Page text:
Welcome to www.supportsteve.org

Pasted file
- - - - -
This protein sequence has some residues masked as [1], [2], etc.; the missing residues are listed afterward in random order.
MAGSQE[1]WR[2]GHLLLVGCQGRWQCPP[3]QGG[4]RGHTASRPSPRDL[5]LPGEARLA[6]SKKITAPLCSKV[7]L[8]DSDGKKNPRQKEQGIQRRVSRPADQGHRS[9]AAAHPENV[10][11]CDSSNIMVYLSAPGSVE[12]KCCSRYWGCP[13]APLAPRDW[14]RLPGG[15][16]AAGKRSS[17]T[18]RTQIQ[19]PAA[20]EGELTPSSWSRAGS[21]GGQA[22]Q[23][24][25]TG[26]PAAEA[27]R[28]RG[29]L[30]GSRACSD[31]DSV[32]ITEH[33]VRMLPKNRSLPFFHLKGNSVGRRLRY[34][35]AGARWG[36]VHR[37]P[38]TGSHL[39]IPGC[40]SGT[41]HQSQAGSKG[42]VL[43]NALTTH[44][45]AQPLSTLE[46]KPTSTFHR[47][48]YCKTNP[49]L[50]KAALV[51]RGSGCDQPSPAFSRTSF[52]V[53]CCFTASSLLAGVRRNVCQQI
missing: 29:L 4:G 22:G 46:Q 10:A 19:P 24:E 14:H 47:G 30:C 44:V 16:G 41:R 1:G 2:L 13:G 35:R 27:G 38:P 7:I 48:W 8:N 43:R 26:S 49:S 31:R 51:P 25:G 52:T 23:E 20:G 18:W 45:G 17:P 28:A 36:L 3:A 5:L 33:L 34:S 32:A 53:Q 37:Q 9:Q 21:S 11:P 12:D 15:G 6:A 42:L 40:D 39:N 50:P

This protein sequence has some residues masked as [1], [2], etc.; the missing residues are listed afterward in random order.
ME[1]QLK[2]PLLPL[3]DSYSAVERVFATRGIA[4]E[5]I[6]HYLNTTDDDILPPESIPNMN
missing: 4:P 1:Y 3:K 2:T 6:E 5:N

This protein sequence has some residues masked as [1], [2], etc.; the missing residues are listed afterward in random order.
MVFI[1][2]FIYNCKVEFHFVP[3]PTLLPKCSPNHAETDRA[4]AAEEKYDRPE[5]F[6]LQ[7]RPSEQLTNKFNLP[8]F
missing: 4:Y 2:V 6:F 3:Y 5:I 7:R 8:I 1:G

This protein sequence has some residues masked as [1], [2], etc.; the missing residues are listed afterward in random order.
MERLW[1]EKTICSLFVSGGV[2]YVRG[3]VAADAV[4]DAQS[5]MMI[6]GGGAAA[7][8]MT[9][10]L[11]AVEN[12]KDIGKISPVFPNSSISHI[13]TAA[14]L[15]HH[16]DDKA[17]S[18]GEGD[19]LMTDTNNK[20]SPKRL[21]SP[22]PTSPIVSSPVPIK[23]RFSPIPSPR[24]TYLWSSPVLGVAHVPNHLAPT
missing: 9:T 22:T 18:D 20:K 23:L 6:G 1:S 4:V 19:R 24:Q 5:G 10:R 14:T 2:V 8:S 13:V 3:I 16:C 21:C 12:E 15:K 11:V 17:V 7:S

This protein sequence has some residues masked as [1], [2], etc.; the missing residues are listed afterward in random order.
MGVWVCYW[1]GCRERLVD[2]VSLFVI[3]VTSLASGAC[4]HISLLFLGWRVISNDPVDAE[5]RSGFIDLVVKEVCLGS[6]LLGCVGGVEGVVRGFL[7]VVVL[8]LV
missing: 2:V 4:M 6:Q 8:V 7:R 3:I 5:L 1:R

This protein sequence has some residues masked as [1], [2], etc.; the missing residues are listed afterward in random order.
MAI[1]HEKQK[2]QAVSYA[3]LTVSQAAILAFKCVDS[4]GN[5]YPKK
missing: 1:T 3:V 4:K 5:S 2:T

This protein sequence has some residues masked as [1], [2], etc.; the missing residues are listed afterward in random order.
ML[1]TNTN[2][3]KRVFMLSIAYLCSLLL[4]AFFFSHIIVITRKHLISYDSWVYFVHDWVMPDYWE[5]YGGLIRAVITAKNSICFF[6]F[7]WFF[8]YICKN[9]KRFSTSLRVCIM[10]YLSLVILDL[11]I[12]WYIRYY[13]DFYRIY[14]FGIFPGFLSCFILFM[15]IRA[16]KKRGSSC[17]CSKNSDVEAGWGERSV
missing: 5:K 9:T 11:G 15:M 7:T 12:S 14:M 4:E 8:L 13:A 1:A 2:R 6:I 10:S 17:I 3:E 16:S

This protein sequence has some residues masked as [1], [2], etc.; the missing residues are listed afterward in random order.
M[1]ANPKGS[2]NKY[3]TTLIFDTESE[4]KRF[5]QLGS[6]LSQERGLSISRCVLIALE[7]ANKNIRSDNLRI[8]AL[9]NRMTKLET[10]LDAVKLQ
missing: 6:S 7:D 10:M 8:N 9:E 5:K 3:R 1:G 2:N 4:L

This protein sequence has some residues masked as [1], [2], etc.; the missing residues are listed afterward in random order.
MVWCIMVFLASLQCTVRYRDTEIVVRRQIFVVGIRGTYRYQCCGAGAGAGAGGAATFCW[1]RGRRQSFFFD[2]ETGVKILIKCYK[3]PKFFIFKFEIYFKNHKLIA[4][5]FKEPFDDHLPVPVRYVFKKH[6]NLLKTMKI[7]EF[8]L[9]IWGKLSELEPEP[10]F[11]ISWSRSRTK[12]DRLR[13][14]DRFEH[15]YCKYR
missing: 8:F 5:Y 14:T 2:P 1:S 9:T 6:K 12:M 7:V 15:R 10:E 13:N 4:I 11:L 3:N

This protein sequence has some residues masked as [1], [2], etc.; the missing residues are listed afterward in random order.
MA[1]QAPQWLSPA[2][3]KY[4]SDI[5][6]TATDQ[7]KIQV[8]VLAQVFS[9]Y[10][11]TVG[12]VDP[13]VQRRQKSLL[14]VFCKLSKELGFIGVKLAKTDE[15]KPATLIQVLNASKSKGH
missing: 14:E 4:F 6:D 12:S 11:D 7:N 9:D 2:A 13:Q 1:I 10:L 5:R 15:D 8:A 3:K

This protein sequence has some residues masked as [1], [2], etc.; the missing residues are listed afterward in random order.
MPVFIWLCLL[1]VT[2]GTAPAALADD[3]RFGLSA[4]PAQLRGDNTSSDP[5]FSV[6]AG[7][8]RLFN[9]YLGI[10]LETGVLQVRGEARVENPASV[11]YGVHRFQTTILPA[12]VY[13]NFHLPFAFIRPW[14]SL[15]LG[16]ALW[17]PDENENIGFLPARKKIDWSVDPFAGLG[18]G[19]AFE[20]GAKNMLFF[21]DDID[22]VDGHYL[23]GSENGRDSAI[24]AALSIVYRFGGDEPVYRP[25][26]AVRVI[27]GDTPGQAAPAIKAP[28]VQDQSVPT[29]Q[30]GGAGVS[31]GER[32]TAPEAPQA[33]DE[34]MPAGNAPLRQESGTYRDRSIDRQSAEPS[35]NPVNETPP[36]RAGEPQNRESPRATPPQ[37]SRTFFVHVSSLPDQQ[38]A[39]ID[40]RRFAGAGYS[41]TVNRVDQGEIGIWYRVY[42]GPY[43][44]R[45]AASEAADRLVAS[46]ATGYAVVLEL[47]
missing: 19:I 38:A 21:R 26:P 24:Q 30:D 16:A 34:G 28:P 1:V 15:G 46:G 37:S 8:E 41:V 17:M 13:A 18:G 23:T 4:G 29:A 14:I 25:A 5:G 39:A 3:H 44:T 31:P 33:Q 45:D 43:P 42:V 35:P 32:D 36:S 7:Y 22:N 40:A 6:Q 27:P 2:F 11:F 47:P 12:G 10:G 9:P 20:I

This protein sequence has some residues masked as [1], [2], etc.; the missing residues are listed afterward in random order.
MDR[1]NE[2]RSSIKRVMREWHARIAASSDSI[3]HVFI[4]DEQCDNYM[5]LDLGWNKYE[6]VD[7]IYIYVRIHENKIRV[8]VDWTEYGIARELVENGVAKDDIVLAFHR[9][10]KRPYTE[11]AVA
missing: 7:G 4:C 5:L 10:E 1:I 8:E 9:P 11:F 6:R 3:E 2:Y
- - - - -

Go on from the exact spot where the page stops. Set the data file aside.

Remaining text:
The Road to Riches ? Or at Least Success - In writing (how to become a published author) Getting published is the first step on the road to becoming a writer. It?s an exciting day when you receive your first paycheck for something you wrote. It?s a stamp of approval on your ability to write the meaning of the everyday for the general public. If you want to know how to become a published author, read on. It can be a difficult and frustrating road, but the destination is well worth the journey. Starting Small The first thing to remember when wondering how to become a published author is that beginning should look like a beginning. Don?t expect instant recognition or huge payment for your first efforts in the writing world. You will learn as you continue to write and get feedback. Don?t always expect feedback either. You will have to become your own critic to some extent. The following list includes great opportunities for publication as you improve your writing skills. Newsletters As you learn how to become a published author, your first lesson may be that you won?t always get paid. When you are first starting out, your best opportunities may be with free publications that only accept donated work. Many newsletters are created by non-profit organizations. They need donated time from several sources in order to keep the public informed about their work. You could start your practice there. You can also start the process towards name recognition. Newspapers Newspapers are also a good place to begin your publications. Reporting jobs are difficult to land and may not be worth the time and effort that they require, but you can start with letters to the editor for great practice. You?ll see your name in print if you can write a clear letter addressing relevant topics. That could lead you to a relationship with the editor so that you can move into a few freelance jobs. Magazines As you query magazines for possible publication opportunities, you will do well to include some of your already published work. Whether you?ve been compensated or not, your name in print along with some representative writing will help you get an interview with a magazine editor. Now we can talk about how to become a published author for money. Magazines start writers at low wages with the opportunity to increase. Online Publications Online publications work in much the same way. You will probably find job postings on job boards. If you can demonstrate that you have been published somewhere before your chances of landing a paid job will increase. Anthologies As your skills improve, you will be able to step into jobs with books. Anthologies are filled with skillfully written pieces along some subject line. You will need to use all of your capabilities you have learned so far as in writing for an audience and creating a tone acceptable to the publication. If you can do that, you will start to enter into the world of books. You may want to stop there, or you may want to take your work further. Books Writing your own book will take time and work. As you think about how to become a published author, remember that you do not necessarily have to become a book author. Writers work in all fields, and some are limited to one or two. If you have enough motivation and capability, book writing can be a lucrative field to enter into. If you?d rather stick to short term projects though, stick with the magazines and other similar publications. If you need more information about how to become a published author, check out specific information about any of the above genres. The internet is a great source, but you can also support other writers monetarily by visiting your local book store.